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Helping Your Family With Mental Health Issues

October 6, 2011 Tracey Lloyd

Many times I've complained that my family doesn't really understand mental illness. They don't see the difference between depression and being sad, and even those who visited me in the hospital separated my condition from the severity of my surroundings. As hard as I've tried to get my relations to understand my illness, it's even more difficult to get them to see the signs of severe depression in others.

My cousin Linda is a wonderful woman: giving, funny, ambitious, and a great competitor. She almost singlehandedly handstakes care of her ailing father in another state. Actually, Linda takes care of everyone: she's the shoulder that people lean on when they have a problem. She never says no - I don't think she knows how - and never asks for anything in return. Sounds like a recipe for emotional disaster.

Depression looks…depressing

A few years ago when Linda moved away from her childhood home for work, she started to withdraw socially. Friends and family repeatedly sent emails and voicemails, all of which went unreturned for weeks on end. I started to worry, and summoned a conference call with 2 other cousins, expressing my concern. I was told that she works hard, she just needs some rest. When I pointed out that I KNOW depression and she seems depressed, I was told not to worry.

This year, Linda lost her job, which is nothing to be ashamed about these days. Other folks in my family have been laid off. The thing is, Linda hasn’t acknowledged her job loss, even to those in the same situation. At a recent family gathering, she strangely mentioned going to work the next week. With no job, Linda had to move out of her apartment – which I learned from her mother. I called and texted Linda numerous times, only to learn that her voicemail was full. I called her friends and our cousins to see if they knew what happened, and nobody had heard from her. I suppose she was able to move out, but I still feel like she needs some help and I don’t know what to do about it.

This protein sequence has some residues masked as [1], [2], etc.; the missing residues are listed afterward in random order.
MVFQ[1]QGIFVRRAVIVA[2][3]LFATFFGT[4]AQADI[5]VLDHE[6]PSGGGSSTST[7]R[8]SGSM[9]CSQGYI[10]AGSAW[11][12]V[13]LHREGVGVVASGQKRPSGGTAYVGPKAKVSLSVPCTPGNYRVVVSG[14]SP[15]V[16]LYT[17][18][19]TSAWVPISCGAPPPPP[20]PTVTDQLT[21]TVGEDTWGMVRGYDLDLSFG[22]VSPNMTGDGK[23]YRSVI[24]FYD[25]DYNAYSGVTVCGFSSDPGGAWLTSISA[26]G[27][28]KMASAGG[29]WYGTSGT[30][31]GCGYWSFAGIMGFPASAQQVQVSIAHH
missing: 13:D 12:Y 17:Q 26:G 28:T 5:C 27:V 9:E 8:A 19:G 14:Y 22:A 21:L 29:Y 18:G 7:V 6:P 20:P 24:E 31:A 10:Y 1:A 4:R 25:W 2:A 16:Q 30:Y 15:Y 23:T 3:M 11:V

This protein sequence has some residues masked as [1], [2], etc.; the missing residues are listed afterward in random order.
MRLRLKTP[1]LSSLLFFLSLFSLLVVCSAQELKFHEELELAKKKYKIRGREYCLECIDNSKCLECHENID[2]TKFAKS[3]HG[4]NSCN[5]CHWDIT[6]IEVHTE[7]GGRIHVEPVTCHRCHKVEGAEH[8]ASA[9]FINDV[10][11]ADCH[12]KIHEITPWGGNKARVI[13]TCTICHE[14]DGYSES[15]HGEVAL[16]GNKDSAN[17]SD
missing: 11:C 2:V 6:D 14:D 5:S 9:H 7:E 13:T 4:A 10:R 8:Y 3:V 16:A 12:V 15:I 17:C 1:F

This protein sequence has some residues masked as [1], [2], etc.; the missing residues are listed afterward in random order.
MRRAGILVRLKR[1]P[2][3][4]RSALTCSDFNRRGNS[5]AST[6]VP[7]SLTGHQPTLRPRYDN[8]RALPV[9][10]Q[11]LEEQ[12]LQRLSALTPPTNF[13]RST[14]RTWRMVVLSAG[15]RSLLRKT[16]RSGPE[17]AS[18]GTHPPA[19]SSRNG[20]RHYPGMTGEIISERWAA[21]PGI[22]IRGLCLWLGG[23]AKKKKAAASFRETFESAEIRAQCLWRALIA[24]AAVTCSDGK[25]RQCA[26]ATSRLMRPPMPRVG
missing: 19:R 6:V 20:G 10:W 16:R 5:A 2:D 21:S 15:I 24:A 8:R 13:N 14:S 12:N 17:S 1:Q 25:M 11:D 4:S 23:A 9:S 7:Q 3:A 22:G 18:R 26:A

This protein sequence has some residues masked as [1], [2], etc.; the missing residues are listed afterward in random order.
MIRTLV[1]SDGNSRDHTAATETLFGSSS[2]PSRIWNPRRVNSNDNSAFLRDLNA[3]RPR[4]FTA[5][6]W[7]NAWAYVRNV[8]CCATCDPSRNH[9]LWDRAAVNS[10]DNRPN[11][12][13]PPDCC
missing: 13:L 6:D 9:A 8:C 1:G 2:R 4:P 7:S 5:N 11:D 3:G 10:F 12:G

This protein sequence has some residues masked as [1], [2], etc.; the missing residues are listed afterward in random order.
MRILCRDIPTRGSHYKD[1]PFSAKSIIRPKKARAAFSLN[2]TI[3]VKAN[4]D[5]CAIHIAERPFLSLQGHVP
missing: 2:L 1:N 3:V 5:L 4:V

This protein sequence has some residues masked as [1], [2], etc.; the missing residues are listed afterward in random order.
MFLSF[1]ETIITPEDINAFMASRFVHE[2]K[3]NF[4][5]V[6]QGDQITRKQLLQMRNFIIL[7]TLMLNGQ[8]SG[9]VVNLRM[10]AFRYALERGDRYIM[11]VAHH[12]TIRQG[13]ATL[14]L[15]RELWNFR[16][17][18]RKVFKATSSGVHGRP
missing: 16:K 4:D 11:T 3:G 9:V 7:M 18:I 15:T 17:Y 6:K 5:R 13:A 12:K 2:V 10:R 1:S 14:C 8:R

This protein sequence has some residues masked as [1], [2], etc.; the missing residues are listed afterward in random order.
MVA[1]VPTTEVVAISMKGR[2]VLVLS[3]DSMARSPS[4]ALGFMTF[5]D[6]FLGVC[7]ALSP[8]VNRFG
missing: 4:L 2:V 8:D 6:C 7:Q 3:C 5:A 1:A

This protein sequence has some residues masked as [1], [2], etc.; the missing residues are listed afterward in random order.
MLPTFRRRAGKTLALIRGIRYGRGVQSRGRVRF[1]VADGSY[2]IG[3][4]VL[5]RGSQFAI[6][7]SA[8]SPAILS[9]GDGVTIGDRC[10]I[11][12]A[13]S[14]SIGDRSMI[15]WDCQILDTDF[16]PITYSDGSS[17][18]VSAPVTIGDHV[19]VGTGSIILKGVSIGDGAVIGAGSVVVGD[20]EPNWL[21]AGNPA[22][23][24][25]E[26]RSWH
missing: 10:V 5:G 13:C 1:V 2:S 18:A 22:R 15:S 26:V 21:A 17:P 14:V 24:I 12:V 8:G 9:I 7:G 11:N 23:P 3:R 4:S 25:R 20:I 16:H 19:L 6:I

How can you help when help is rejected?

My aunt, Linda’s mom, thinks that everything will be fine when Linda starts working again. But its hard for me to point out that Linda’s behavior has been troubling for years. I find it difficult to say that Linda has multiple signs of long-standing depression and that she needs therapy along with a new job. Linda hasn’t returned my inquiries into her well-being. I think she knows that I can tell that she’s hurting – hell, she saw me in the hospital, at my absolute worst – and she’s not ready to admit it. We’ve got plans for the weekend, during which I’ll smile and entertain her like everything is fine. But on the inside, I’ll wonder when the opportunity will present itself to share what I know.

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APA Reference
Lloyd, T. (2011, October 6). Helping Your Family With Mental Health Issues, HealthyPlace. Retrieved on 2021, March 8 from https://www.healthyplace.com/blogs/relationshipsandmentalillness/2011/10/helping-your-family-with-mental-health-issues



Author: Tracey Lloyd

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